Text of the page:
Kris Kristofferson – Freedom’s still the most important thing for me
At the Country Music Hall of Fame, they’re letting the problem children back into the fold.
A few years ago, hell-raiser Faron Young was inducted, and Waylon Jennings made it even though he’d said quite clearly that he didn’t give a shit about a Hall of Fame that didn’t have Carl Smith in it. (Waylon didn’t show up for his induction, sending son Shooter in his stead.) Then, in 2003, the Country Music Association voted Smith, who’d owned a period of the 1950s with his glorious honky-tonk songs, into the place. And in November 2004, Kris Kristofferson’s name was called as the latest artist to enter that promised land.
Prior to November, Kristofferson’s last big appearance at a CMA Awards show (the program during which Hall of Famers traditionally are officially inducted) was much-criticized. In 1970, he won a song of the year prize for writing “Sunday Morning Coming Down”, and at the awards podium he was slurry and emotionally disheveled. Letters were written to a Nashville newspaper calling Kristofferson “a disgrace.”
These days, he’s called an enduring legend, a monumentally important singer-songwriter and an Americana prototype. He’s been sober for years and lives in Hawaii with a doting but strong-willed wife and a slew of good-looking kids. His performances seem like reports from a man who was imbedded in the abyss and has returned to sing us all some stories about the whole thing.
I. WE THOUGHT WE WERE WRITING STUFF THAT WAS GOING TO BE FOREVER
ND: When you were studying at Oxford, you’d written a novel and you started shopping it. When publishers rejected it, you quit writing novels. Yet your songs were rejected hundreds of times, but you pushed forward as a songwriter. Why did you accept rejection as a novelist, but not as a songwriter?
KK: I just figured it wasn’t time for me to be doing that, to be writing novels. The songs, I was writing the songs since I was a little kid, and I wasn’t going to stop just because I wasn’t selling them. But while I was in the Army I had a little band there doing some of my songs. I came to figure that was the only way that I was going to be able to be a creative person, was to be a songwriter.
Plus, when I came to Nashville, and spent time with Marijohn Wilkin and Cowboy Jack [Clement], it was heaven for me. Especially after five years in the Army. Tom T. Hall was there. Mel Tillis. Songwriters would get together every night and knock each other out. It was incredible. I wrote five songs the first week I was there. They weren’t any good, though.
ND: Most people’s response upon seeing how good people are in Nashville is either to give up or to try harder.
KK: I figured that it was so fascinating to me, especially after I met Johnny Cash backstage at the Opry, that if I didn’t make it as a music writer then I could at least write about it. I’d never seen so many colorful people. It felt so creative to me there. Everybody was creating, writing stuff, every day, and singing it that night at somebody’s apartment.
The trouble is that the business got successful, and it wasn’t like the blues anymore, or R&B. It was like pop music. I guess subject to the same rules, to where you’re here today and gone tomorrow. You’re making disposable art. We thought we were writing stuff that was going to be forever.
ND: People talk about your early years in Nashville as if you were a young pup, but you’d actually done some living. Was it to your advantage to be 30-ish instead of 20-ish when you moved there?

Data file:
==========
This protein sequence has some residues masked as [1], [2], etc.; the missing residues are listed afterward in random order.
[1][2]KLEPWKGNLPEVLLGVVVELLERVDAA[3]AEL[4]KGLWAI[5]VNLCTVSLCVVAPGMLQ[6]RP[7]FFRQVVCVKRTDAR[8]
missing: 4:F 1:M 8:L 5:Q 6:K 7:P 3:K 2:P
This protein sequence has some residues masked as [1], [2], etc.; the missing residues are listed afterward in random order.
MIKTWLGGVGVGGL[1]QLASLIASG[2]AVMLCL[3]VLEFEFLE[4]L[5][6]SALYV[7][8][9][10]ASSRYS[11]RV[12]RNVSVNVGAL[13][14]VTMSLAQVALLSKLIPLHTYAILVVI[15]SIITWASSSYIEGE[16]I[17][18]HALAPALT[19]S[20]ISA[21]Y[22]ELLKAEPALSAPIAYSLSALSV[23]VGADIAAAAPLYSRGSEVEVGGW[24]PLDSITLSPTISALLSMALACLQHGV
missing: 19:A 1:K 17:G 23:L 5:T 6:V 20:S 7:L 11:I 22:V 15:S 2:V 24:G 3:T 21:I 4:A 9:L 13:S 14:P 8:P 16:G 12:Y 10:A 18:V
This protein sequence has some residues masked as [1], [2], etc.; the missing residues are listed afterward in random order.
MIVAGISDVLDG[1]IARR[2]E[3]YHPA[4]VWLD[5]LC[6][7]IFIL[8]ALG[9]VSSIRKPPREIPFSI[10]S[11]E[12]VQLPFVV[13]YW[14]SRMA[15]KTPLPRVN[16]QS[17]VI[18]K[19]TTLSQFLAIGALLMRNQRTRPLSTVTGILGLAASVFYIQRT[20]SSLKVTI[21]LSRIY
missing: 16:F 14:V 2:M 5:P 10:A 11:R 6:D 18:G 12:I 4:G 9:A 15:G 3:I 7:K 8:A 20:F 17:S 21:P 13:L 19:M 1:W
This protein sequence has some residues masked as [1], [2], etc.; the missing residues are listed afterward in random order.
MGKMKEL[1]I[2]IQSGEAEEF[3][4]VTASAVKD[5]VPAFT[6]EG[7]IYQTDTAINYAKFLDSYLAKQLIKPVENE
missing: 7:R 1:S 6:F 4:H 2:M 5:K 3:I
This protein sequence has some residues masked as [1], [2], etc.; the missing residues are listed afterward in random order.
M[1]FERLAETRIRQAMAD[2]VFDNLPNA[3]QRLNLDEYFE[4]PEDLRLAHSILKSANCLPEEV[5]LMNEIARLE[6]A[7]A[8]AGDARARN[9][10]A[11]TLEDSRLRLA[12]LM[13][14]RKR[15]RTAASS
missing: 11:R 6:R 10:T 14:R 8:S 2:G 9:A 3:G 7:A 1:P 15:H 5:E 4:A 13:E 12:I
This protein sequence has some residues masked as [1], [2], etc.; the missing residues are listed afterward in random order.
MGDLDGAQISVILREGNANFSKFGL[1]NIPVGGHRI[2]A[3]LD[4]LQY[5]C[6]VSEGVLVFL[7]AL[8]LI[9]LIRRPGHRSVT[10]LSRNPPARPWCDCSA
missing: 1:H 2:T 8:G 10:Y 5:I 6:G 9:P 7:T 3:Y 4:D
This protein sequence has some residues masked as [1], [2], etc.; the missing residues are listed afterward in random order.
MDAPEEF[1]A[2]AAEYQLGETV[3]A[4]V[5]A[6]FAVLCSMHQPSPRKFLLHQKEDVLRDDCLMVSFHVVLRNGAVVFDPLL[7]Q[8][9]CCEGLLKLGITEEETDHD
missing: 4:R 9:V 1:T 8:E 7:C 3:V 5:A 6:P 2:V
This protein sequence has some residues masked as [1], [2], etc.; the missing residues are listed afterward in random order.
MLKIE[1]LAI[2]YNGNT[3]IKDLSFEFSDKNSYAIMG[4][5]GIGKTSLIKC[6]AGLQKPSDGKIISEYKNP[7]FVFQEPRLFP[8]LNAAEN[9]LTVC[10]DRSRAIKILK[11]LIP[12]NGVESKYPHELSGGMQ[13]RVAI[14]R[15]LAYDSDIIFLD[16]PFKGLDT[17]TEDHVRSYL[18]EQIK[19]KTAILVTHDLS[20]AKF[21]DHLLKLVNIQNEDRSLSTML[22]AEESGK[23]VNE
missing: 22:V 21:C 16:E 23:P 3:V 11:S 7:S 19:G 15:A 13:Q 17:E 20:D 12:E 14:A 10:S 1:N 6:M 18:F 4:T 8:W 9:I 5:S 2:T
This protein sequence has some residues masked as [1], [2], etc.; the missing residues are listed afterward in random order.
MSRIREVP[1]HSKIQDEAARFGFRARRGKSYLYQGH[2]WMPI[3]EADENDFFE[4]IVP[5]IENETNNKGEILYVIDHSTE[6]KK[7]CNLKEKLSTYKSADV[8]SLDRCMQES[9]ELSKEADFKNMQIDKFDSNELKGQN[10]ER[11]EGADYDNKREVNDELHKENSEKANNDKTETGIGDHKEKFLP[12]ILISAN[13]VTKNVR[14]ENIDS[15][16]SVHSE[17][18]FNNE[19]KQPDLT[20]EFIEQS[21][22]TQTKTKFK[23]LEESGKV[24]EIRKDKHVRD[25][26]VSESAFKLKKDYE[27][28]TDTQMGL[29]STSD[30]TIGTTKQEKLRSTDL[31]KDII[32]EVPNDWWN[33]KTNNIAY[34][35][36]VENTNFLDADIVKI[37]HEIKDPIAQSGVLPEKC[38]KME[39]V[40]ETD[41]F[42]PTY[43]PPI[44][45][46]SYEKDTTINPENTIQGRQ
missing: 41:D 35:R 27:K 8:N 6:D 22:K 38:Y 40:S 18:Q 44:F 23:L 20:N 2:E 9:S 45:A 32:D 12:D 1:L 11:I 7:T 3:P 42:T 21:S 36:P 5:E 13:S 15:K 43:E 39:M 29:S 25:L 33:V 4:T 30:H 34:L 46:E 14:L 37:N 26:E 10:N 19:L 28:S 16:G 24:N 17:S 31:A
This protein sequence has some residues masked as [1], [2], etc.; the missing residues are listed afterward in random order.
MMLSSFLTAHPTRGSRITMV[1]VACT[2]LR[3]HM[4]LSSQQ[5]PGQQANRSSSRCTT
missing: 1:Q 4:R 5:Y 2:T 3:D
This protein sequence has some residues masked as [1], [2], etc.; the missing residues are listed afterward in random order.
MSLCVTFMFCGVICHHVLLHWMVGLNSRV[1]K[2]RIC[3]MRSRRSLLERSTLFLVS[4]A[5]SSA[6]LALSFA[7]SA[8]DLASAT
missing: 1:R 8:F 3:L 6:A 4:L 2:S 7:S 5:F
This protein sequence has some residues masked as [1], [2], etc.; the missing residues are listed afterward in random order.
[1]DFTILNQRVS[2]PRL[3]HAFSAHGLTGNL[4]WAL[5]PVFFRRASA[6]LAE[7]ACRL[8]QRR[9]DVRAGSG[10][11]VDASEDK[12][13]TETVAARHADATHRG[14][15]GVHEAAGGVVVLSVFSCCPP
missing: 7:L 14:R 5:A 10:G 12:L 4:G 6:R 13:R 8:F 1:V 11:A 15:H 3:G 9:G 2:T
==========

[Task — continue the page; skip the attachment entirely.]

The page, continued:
KK: I was ten years older than all my peers. Shit, I was as old as Hank Williams when he died, when I went there. I often thought it gave me a perspective I wouldn’t have had ten years before that, about patience. When my family and friends thought I was insane for being down there, when I’d been there two years without getting a cut, when I was picking up trash as a studio setup man at Columbia, I couldn’t understand that they couldn’t understand that I was doing OK. Looking back, I can understand.
ND: It didn’t take them that long to think you were insane, though. Your mom sent a letter essentially disowning you soon after you got there.
KK: I got the letter from my mother right away. That was kind of liberating, in fact. I grew up in a family that took duty seriously, and responsibility. And living up to what your parents wanted you to be. I’m sure I wouldn’t have been as successful in college or gone to Oxford on scholarship if I hadn’t been trying to do what they wanted me to do.
When I decided I was going to do what I wanted to, it was a shock to my mother. Even my brother who backed me, he came through two years later and said, “You said you’d give this a year, and it’s been two now. You gonna think about doing anything else?”
It was four, almost five years before I did make it. I never felt like I was failing, though. I felt like it was all good, like I was working toward good stuff and my writing was getting better. I remember the first time Tom T. Hall told me he liked a song of mine. It was “From The Bottle To The Bottom”, and Billy Walker cut it. They put it on the jukebox at Tootsie’s there and he said, “God, that’s a great song,” and he quoted me some lines out of it. That kind of thing was enough to keep me going back then.
ND: Did you ever consider giving up and going home?
KK: No. I went through periods of some despair when I looked around me and felt like I’d trashed it all. I went down in the Gulf, flying down there every other week, for a little over a year, and my wife and I finally split up. The music came to be for her kind of a wall between us. It brought all these shady people into the house. She didn’t want them in the house, let alone have me hanging out with them for three days and nights at a time.